Galileo Swan Song

Or maybe not quite yet. The little Jupiter probe that could has visited Io for the last time, and will now begin a final orbit that will first take it past Jupiter’s innermost moon Amalthea and then plunge the orbiter into the swirling hazes of the giant planet’s upper atmosphere, where presumably it will be destroyed in even quicker fashion than the little atmospheric probe Galileo dropped into Jupiter’s clouds in 1995.

With the decision to crash the probe into Jupiter to avoid any possibility it might, someday, drifting helplessly in a random Jovian orbit, crash into Europa, the NASA mission planners seem as if they have seen Arthur C. Clarke’s 2010 one too many times. (The justification is all the current theorizing that Europa might, just might, have life in some sub-surface water ocean, life which we wouldn’t want to contaminate with any nasty Earth bacterial spores or viruses that might have survived years of clinging to some internal part of Galileo. Well, maybe it justifies being that careful about an accidental impact.)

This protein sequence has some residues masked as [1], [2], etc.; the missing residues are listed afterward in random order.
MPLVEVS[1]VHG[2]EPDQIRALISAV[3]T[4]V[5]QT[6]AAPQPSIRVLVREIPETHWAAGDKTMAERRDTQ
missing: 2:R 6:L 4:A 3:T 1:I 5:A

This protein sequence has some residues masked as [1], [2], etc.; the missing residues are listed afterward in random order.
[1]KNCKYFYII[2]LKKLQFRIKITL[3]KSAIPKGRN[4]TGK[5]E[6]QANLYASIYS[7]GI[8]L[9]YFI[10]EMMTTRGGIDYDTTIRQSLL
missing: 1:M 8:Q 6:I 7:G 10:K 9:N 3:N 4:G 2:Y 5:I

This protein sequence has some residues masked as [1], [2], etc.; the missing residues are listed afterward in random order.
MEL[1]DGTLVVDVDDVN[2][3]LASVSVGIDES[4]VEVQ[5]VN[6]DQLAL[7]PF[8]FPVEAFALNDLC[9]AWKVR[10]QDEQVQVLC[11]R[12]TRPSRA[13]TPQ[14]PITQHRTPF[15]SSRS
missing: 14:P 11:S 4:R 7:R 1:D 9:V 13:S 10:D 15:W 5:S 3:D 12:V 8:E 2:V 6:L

I just hope — hell, I assume — they’ll have the camera going and the antenna broadcasting as the thing noses into the cloud decks. It’ll make the soft-landing of the NEAR probe on the asteroid Eros look tame.

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